Adding the dietary supplements folate and vitamin B12 to treatment with antipsychotic medication improved a core symptom component of schizophrenia in a study of more than 100 patients. The study focused on negative symptoms of schizophrenia which include apathy, social withdrawal, and a lack of emotional expressiveness. While the level of improvement across all participants was modest, results were more significant in individuals carrying specific variants in genes involved with folate metabolism. The report from a team based at Massachusetts General Hospital (MGH) will appear in the journal JAMA Psychiatry (formerly Archives of General Psychiatry) and has been issued online.
"The symptoms of schizophrenia are complex, and antipsychotic medications provide no relief for some of the most disabling parts of the illness. These include negative symptoms, which can be particularly devastating," says Joshua Roffman, MD, MMSc, of the MGH Department of Psychiatry, corresponding author of the JAMA Psychiatry paper. "Our finding that folate plus vitamin B12 supplementation can improve negative symptoms opens a new potential avenue for treatment of schizophrenia. Because treatment effects differed based on which genetic variants were present in each participant, the results also support a personalized medical approach to treating schizophrenia."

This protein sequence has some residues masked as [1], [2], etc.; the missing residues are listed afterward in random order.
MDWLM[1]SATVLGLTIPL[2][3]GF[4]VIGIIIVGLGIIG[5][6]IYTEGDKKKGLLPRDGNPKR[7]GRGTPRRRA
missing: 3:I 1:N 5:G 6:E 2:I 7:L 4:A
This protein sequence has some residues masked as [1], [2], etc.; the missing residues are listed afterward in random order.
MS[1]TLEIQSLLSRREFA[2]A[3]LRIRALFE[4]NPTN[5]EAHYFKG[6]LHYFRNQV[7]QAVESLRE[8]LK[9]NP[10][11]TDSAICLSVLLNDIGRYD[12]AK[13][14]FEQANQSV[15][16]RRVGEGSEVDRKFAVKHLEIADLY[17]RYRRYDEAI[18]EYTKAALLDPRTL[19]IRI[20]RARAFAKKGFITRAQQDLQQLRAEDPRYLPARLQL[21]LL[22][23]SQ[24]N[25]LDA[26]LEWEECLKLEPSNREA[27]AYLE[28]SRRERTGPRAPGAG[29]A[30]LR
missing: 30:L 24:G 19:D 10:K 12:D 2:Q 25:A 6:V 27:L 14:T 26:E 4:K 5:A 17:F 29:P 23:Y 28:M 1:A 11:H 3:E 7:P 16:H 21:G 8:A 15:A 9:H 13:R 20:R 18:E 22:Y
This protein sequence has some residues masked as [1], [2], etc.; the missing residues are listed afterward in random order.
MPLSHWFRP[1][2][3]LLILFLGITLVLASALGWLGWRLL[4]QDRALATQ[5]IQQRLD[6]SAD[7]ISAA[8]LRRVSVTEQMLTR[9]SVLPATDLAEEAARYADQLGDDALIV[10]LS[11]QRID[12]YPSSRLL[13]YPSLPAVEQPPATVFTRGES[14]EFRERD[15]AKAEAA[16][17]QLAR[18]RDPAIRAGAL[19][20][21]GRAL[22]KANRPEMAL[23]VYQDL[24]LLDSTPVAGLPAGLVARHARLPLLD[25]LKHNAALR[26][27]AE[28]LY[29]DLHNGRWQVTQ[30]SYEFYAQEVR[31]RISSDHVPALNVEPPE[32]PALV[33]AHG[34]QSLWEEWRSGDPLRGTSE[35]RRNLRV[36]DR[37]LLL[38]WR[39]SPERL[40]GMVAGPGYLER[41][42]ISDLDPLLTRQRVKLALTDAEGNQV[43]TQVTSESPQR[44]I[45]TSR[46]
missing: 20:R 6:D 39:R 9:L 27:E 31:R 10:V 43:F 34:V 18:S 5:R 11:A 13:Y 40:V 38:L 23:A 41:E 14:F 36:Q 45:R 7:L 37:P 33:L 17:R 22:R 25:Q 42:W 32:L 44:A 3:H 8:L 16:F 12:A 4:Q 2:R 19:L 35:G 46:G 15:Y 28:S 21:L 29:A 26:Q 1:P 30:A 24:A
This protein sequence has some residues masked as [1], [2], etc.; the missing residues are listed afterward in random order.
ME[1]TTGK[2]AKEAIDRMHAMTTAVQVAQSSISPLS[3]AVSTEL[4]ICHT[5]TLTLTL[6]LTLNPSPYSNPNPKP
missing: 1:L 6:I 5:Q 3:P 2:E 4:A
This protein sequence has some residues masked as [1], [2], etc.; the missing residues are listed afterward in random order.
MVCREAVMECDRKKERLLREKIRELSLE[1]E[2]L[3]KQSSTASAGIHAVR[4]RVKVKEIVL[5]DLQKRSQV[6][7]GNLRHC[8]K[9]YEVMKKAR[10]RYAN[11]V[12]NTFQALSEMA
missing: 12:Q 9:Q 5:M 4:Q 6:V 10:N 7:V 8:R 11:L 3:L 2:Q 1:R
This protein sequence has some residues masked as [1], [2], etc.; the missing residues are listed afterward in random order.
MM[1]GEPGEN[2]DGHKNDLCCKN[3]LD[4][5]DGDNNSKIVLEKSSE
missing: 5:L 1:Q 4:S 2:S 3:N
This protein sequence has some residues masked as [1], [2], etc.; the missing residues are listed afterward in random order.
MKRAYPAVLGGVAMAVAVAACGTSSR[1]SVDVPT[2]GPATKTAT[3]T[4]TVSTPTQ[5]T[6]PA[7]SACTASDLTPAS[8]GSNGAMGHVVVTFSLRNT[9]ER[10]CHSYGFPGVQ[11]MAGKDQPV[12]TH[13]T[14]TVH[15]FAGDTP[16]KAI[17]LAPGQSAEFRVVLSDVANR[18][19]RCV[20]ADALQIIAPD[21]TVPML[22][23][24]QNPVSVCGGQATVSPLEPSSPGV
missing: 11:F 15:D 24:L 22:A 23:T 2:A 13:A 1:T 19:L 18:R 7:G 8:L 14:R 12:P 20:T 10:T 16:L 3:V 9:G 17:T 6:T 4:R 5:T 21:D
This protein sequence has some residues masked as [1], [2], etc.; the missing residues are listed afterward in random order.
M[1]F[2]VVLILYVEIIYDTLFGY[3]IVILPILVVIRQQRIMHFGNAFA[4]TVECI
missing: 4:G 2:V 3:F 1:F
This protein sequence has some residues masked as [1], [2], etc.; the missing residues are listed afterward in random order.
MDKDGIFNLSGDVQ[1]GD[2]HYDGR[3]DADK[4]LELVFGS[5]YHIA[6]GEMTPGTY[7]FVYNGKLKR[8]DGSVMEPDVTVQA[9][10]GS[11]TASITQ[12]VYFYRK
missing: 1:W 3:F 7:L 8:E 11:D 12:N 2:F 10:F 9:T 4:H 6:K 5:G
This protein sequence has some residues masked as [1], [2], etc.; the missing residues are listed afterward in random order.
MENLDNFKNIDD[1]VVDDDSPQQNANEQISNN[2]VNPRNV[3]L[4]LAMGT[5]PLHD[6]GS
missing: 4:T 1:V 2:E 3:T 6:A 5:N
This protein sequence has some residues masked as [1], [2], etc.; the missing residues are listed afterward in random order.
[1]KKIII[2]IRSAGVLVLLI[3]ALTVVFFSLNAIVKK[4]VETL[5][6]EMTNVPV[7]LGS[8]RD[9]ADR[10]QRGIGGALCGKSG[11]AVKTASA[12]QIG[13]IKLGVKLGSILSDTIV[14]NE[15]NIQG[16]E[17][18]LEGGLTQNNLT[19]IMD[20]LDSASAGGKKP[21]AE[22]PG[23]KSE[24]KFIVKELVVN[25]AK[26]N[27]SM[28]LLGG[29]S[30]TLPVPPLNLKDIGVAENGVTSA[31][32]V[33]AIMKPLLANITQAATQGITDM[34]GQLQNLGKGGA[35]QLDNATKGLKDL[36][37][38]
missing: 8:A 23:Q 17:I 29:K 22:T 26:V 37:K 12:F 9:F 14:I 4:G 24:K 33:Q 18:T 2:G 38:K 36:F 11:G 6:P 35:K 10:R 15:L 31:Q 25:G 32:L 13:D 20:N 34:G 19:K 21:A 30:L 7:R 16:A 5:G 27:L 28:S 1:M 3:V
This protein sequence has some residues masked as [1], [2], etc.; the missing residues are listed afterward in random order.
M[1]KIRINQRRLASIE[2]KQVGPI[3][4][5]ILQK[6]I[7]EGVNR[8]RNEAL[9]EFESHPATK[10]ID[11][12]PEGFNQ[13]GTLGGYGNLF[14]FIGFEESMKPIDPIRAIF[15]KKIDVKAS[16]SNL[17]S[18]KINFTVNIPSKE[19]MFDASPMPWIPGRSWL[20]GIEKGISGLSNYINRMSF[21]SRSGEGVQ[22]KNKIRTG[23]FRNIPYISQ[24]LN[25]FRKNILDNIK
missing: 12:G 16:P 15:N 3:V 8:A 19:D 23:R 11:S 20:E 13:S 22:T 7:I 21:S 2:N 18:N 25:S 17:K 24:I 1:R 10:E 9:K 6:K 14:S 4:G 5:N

An essential nutrient, folate (or folic acid) is required for the synthesis of DNA and neurotransmitters and plays a role in the control of gene expression. Adequate folate intake during pregnancy can reduce the risk of birth defects in particular neural tube defects and studies have suggested that folate deficiency during pregnancy significantly increases the risk of schizophrenia among offspring. Earlier research by members of the MGH-based team associated low blood folate levels with more severe negative symptoms among patients with schizophrenia.
The current study was desi
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Massachusetts General Hospital